There was a time in the '90s, at the advent of widespread CDs taking over our homes and cars, when the vinyl record suddenly became the least important physical media on Earth. Or so it seemed, anyway. In Vinyl Nation from filmmakers Christopher Boone and Kevin Smokler, however, we learn that while the rise of digital formats placed vinyl firmly in the ICU for a decade and change, the audiophiles, record store geeks, artists, businesspeople and young folks looking for a more meaningful experience somehow managed to keep it on life support long enough for a resurgence, and we're now smack-dab in the middle of a real-life renaissance.

With the help of collectors, musicians, producers and craftspeople, Boone and Smokler argue that vinyl holds a magical and superior place amongst the true believers in the pantheon of recorded sound. As one subject succinctly puts it, some folks are just drawn to its inconvenience. We learn that the size and shape were marketing ploys that unwittingly cast a spell on those who wished to hold something tangible, how liner notes were and still are important and who's making the beefy 180-gram records and creatively fascinating packaging of today.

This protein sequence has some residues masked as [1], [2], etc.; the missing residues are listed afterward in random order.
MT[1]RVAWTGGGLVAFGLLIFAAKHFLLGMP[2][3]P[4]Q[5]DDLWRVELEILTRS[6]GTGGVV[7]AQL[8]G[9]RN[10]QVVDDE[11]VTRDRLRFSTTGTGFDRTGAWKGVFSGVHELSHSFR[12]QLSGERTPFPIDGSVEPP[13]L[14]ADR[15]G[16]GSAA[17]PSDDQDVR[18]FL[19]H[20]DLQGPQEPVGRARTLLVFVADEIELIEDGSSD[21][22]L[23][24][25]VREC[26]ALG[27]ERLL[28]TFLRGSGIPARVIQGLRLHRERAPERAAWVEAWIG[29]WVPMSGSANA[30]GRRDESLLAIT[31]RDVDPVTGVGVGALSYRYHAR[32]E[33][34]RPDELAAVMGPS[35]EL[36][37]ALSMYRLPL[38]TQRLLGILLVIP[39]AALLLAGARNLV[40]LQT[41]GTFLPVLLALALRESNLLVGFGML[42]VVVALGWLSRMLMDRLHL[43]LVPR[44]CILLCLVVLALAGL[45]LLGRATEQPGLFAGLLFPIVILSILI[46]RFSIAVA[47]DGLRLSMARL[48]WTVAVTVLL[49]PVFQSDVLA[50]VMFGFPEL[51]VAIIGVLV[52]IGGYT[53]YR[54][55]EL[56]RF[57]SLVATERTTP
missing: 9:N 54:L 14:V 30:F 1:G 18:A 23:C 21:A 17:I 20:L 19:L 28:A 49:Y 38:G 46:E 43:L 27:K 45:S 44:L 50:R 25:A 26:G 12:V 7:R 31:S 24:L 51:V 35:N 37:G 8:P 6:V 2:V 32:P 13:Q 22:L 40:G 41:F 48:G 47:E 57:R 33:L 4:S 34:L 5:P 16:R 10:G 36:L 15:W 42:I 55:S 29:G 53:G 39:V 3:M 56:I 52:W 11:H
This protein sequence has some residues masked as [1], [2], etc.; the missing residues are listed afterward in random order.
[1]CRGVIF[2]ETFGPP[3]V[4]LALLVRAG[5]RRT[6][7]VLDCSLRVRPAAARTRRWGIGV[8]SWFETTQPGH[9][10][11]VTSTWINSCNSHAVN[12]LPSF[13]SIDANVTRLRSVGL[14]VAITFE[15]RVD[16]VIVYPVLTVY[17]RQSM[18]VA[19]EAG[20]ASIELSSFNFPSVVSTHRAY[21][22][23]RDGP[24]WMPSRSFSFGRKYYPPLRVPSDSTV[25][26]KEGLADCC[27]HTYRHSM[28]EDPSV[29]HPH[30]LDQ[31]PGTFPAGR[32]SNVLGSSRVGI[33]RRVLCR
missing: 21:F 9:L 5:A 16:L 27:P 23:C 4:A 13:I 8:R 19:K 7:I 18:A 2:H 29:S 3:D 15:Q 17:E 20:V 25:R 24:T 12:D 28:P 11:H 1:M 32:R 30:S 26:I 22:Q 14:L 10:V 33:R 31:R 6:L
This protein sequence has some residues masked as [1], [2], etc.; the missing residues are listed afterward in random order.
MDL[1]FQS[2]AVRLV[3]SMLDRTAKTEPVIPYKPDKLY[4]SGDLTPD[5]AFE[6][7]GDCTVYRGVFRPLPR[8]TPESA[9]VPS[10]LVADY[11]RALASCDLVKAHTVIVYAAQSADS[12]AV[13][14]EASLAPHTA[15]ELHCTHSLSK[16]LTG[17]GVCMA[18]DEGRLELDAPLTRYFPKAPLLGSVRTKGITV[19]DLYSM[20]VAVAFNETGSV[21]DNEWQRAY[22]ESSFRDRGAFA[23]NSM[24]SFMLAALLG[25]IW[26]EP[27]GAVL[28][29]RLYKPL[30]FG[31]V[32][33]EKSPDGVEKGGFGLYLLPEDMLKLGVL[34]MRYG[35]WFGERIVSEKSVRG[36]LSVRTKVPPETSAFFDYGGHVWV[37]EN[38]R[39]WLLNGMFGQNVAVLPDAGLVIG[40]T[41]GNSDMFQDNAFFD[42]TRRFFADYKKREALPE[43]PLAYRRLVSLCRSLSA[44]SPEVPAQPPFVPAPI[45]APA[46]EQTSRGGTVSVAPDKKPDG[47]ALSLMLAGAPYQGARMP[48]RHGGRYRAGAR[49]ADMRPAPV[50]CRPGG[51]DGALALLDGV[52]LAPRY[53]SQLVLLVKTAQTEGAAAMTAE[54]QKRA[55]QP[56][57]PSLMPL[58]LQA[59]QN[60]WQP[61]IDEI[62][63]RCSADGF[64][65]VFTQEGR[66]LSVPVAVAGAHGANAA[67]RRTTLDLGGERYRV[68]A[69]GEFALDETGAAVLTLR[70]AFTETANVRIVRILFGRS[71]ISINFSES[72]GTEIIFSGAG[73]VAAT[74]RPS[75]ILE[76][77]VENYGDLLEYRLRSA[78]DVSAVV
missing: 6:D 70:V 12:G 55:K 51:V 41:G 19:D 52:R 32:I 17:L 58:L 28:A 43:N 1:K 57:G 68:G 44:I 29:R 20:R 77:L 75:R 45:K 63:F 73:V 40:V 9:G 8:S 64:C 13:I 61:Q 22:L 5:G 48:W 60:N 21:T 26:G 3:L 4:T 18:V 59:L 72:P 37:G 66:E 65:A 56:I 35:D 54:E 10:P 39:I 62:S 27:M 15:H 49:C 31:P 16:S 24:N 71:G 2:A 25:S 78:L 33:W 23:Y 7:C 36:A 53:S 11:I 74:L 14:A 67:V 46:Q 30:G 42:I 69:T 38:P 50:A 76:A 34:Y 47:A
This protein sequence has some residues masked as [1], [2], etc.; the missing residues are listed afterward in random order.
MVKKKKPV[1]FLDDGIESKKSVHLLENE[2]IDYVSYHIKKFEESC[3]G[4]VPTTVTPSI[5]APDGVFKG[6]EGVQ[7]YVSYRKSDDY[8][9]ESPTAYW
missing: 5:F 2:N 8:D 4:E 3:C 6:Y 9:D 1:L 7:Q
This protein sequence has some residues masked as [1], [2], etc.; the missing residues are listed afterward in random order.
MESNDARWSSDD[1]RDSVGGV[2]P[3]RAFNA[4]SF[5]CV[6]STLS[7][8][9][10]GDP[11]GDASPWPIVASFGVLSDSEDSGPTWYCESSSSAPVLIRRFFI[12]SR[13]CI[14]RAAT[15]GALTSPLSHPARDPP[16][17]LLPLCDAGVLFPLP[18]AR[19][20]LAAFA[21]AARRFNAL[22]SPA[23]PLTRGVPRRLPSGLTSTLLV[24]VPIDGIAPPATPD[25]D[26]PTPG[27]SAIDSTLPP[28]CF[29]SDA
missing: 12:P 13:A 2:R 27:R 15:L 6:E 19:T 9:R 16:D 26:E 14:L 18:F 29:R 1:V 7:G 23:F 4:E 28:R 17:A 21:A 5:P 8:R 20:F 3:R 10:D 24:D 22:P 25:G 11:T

This means interviews with everyone from Gen Z noobs and Record Store Day founders to Urban Outfitters buyers and Instagram recreationists. We learn how the stuff is made, how it's a shareable media across generations; we meet precocious pre-teens and certified snobs—all of whom tell the same story: Vinyl can and does change lives.

Thankfully, Boone and Smokler also tackle the concepts of misogyny and racism, though a slightly deeper look would have been a welcome extra few minutes in an already fairly short running time. Still, the notion of ponytailed weirdo spinning records like some Hornby-esque unappreciated scholar is thankfully diminished in place of music lovers at every end of the spectrum. If nothing else, you'll wanna flesh out (or start) that collection after watching this film. Luckily, local shop Lost Padre Records (905 1/2 Alameda St., 310-6389) is in on the Record Store Day celebrations this Friday, Aug. 28 and the Jean Cocteau and Violet Crown both have this doc online.

8
+Full of cool information; inspiring
-Stones left unturned; we'd have watched more!

Vinyl Nation
Directed by Boone and Smokler
Jean Cocteau Virtual Cinema, Violet Crown Virtual Cinema NR, 92 min.